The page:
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Get a Grip on Hand Care

Tips to make your aging hands and fingers look their best

By Rosie Wolf Williams

As we age, many changes affect our hands. Illnesses, chemical sensitivities, sun exposure and other factors can affect the look and dexterity of our hands and fingers.

Grandfamilies, hands, next avenue, hand care
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"While some problems with aging hands and fingers are not avoidable due to genetic predispositions, most of the factors leading to aged hands and fingers are very preventable," says Dr. Wendy Kar Yee Ng, a board-certified plastic and hand surgeon in Orange County, Calif. "I have looked after patients who take great care of the skin on their face ... However, sometimes these patients don't realize that their hands can give away their age."

We'll point the finger at some problems and offer tips on what you can do to care for aging hands and fingers.

Please Hold

Dr. Wendy Kar Yee Ng, Next Avenue, hand care, hands
Dr. Wendy Kar Yee Ng

The human hand is delicate, yet remarkably strong. Arthritis can cause the cartilage between the bones to wear away, allowing bones to rub together. That can bring on inflammation, pain or joint deformity. The last joints in the fingers and the thumb, or basal joint, are the most commonly affected by arthritis.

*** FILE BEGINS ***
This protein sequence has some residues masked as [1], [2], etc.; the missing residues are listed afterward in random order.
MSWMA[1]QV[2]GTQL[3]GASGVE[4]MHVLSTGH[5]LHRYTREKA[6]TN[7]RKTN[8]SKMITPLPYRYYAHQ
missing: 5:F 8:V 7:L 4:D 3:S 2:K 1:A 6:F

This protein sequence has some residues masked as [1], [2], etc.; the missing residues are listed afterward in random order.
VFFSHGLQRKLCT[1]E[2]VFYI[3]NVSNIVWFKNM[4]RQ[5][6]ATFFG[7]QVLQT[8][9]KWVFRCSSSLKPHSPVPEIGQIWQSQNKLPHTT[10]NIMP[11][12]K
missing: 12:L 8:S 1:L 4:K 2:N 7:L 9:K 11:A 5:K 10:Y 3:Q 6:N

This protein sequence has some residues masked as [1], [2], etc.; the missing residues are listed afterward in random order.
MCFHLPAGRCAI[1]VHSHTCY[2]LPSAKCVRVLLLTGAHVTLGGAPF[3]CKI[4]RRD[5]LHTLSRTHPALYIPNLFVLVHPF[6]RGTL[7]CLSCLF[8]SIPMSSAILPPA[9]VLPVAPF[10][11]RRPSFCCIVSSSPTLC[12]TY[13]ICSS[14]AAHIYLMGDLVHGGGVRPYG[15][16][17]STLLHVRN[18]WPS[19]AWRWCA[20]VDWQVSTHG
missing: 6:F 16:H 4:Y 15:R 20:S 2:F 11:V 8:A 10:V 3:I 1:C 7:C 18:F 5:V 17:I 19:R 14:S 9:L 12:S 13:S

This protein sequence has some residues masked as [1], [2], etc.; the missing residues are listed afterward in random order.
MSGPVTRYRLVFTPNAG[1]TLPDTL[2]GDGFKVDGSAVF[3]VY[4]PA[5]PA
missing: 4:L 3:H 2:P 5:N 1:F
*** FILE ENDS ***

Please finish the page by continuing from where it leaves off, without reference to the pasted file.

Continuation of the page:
What you can do: Ask your medical professional about using a hand splint or glove to help reduce pain from arthritis. Some osteoarthritis patients have reported that soaking hands and fingers in warm water and Epson salts help with pain. Avoid any unnecessary gripping tasks. Alternative treatments include Tai Chi (special programs that focus on arthritis are available), acupuncture or Mindfulness-Based Stress Reduction (MSBR).

The Nerve!

Carpal tunnel syndrome can be triggered by arthritis, diabetes, thyroid imbalance, lupus and other chronic inflammatory diseases. Medical conditions such as atherosclerosis (the narrowing of the arteries or other vessels in the body including the hands) or diabetes can also play into hand health.

"As we get older, our muscles must continue to perform exercises in order to prevent atrophy."

This can lead to peripheral neuropathy (problems with the function of nerves in the fingers), and cause symptoms such as poor tolerance of temperature changes in the fingers, burn injuries from lack of sensation (if you don't know a pot is hot when you pick it up), wound healing problems or scabbing.